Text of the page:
We cruised past the aid station and I told Lucy to wait for me there. I was running hard and nervous about negotiating the covered bridge turnaround with the 15 milers. Thankfully a few kind runners stepped aside to let us pass through. I was back to manic stage breathing hard and kept asking Michelle for the time.
Lucy was waiting for us about 200 yards out (she was still in her footy-PJs and rain boots) and we crossed the finish line holding hands.
24:25:39! We ran the last 10 miles in 13:40 pace to finish my second 100 of the year!
|100 miles. DONE!|
Reflections & thank yous
· Chris, Kim, Amy, Jim and Michelle-what a dynamic team of guides who took time out of their weekend to support me. Thanks so very much.
· All the runners: so many people said hi and shared words of encouragement, many of who knew my name (being a runner who is visually impaired tends to make me stand out) but I did not know there’s. And I met many Facebook friends in person which is so cool. The trail running community is the real deal.· Volunteers: there is no better feeling than being able to roll into an aid station and have volunteers wait on you. Especially throughout the night in cold temps etc.
· Although a much easier course, I am happy to have shaved close to four hours of my VT 100 time. Even more so, I am proud to have rallied late (I found out later that I passed two 100-milers) and pushed for that second goal.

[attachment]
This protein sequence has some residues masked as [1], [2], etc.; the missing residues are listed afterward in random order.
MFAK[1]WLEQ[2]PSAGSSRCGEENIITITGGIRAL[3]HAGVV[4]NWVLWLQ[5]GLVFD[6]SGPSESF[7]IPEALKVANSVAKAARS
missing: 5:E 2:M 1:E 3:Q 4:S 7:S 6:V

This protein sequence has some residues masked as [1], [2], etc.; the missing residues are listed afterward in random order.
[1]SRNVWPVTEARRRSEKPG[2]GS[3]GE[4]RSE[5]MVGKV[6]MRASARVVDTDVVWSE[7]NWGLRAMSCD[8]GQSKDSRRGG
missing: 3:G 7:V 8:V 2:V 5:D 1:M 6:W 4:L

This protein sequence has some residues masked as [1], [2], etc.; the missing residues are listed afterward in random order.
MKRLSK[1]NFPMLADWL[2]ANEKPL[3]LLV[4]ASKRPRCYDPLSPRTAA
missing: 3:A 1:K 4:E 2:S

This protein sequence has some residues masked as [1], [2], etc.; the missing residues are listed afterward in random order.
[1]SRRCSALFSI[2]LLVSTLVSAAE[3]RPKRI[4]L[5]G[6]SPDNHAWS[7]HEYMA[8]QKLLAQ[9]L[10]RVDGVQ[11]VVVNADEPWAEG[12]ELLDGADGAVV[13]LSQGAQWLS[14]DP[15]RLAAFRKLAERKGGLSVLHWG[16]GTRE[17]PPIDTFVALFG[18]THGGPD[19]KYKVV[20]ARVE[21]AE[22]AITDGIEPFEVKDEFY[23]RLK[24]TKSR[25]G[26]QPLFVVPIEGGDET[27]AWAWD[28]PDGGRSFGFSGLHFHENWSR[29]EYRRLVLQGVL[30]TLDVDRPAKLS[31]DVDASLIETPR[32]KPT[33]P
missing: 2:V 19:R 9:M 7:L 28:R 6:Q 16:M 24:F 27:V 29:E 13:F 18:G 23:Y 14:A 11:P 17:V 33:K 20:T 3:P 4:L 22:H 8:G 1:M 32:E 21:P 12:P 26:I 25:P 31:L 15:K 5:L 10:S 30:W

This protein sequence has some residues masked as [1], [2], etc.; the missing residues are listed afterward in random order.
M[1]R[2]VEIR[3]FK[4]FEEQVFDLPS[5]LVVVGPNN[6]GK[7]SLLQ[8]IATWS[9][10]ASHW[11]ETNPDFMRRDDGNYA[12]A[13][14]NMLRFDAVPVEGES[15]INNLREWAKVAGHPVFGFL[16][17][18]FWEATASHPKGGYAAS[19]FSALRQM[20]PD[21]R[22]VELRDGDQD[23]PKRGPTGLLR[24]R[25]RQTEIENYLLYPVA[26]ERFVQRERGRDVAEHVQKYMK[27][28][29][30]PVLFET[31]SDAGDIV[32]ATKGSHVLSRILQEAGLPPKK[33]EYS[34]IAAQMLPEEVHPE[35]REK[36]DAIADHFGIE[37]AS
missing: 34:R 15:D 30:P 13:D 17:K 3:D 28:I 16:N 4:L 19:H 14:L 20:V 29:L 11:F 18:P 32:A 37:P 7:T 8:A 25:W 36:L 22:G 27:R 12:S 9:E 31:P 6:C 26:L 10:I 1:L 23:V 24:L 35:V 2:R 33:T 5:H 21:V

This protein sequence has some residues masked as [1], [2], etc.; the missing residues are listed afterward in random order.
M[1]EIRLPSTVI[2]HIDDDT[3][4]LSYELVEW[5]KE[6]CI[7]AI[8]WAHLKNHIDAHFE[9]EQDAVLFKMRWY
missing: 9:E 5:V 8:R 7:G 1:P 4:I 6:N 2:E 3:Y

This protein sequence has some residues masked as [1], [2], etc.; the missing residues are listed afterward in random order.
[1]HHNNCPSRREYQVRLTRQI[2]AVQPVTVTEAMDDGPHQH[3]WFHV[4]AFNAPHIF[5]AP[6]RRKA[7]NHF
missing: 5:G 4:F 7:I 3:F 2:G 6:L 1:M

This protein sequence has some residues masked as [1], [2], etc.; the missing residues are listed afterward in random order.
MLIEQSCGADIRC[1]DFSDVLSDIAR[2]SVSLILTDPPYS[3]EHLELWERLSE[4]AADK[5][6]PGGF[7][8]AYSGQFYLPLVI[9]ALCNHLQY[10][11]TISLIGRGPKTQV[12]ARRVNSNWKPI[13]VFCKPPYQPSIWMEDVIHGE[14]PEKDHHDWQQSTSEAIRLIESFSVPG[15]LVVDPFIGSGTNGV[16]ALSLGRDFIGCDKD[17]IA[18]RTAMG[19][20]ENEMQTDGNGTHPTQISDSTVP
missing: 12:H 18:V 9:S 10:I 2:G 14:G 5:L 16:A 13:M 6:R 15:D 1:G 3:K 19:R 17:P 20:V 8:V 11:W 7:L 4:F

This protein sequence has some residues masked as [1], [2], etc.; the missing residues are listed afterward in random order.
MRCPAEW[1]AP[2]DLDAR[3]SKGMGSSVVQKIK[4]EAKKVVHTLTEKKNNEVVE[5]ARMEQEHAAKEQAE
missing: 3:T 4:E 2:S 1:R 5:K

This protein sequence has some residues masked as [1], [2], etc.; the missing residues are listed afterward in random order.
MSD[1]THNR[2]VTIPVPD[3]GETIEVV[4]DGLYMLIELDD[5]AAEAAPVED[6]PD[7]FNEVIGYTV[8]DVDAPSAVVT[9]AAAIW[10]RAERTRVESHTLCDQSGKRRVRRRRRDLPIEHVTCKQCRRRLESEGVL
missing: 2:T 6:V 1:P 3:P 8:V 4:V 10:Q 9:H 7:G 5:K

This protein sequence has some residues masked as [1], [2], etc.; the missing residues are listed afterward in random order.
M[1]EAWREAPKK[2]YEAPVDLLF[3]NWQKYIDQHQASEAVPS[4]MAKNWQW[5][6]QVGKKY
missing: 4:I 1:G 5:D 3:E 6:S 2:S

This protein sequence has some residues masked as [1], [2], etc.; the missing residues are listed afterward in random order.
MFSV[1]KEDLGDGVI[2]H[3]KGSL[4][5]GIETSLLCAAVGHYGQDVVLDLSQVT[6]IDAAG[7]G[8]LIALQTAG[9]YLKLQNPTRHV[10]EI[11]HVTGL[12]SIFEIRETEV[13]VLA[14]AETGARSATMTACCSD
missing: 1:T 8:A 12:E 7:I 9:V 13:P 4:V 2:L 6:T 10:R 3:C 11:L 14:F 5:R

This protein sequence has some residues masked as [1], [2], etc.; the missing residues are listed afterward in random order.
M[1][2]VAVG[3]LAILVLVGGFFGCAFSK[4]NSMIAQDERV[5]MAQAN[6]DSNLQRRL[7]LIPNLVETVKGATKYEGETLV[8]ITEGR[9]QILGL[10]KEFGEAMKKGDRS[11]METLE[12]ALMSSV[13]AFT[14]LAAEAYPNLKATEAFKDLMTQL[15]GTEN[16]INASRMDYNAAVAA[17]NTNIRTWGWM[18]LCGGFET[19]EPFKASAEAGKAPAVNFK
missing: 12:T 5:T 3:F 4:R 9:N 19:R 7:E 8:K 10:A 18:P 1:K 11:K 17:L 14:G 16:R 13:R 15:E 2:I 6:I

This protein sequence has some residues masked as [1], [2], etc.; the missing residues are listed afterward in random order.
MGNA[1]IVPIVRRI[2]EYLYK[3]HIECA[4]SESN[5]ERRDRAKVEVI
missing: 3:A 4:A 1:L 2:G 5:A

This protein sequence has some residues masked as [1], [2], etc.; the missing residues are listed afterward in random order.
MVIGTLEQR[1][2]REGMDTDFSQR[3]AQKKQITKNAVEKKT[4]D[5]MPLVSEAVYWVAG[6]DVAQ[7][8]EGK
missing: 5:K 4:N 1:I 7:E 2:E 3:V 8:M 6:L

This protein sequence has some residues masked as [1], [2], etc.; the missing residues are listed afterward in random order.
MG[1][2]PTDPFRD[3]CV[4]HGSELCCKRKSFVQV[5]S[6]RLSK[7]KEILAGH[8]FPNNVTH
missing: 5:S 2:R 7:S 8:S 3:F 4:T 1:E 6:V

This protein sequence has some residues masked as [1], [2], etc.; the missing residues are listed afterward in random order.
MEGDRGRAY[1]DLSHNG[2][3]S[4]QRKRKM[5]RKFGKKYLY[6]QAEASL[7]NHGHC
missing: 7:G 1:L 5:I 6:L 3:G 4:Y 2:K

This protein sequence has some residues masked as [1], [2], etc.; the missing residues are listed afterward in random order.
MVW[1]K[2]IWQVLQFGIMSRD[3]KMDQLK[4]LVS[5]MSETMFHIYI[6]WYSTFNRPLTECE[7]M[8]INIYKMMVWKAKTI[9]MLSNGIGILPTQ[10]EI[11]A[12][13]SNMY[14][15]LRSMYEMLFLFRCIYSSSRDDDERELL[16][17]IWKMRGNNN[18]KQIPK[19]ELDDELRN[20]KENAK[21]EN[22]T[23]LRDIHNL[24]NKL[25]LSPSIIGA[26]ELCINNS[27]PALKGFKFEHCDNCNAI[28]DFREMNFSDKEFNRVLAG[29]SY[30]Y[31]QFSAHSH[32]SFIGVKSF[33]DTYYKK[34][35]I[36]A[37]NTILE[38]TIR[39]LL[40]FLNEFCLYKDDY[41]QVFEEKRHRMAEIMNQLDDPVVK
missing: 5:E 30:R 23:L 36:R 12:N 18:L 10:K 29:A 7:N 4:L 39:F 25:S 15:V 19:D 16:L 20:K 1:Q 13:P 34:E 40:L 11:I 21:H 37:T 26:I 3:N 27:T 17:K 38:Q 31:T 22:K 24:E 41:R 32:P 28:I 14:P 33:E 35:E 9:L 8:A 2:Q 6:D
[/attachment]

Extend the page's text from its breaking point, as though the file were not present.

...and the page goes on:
· I struggle with being a runner who is visually impaired and often just want to be a “runner.” This is on me to figure out and work through. But I finished Ghost Train exactly in the middle of the pack (29th overall) which gives me tremendous self-validation that I am an average trail runner, regardless of my vision. I am committed to working with race directors and supporting my fellow runners with vision loss to be active in hopes that it will be a normal thing to see us out on the trails and participating in ultras (and all races for that matter).
· I had no idea what to expect going into Ghost Train. My body felt recovered after Vermont but I didn’t know how it would hold up. Thankfully, things worked out.
· Thanks to Josh Katzman, the Trail Running Animals Running Club crew, and the long-time community members for putting on a wonderful race.
· I wore one pair of shoes the entire race! Topo Athletic Terraventures. Thanks Topo for your support.
· I rotated between two Nathan Sports packs both with front bottles. I also appreciate Nathan’s support.
· Garmin 220 watch for 50+ miles then Michelle wore my old Garmin Forerunner for a few hours.
Barreled Souls Brewing quad at Picco Restaurant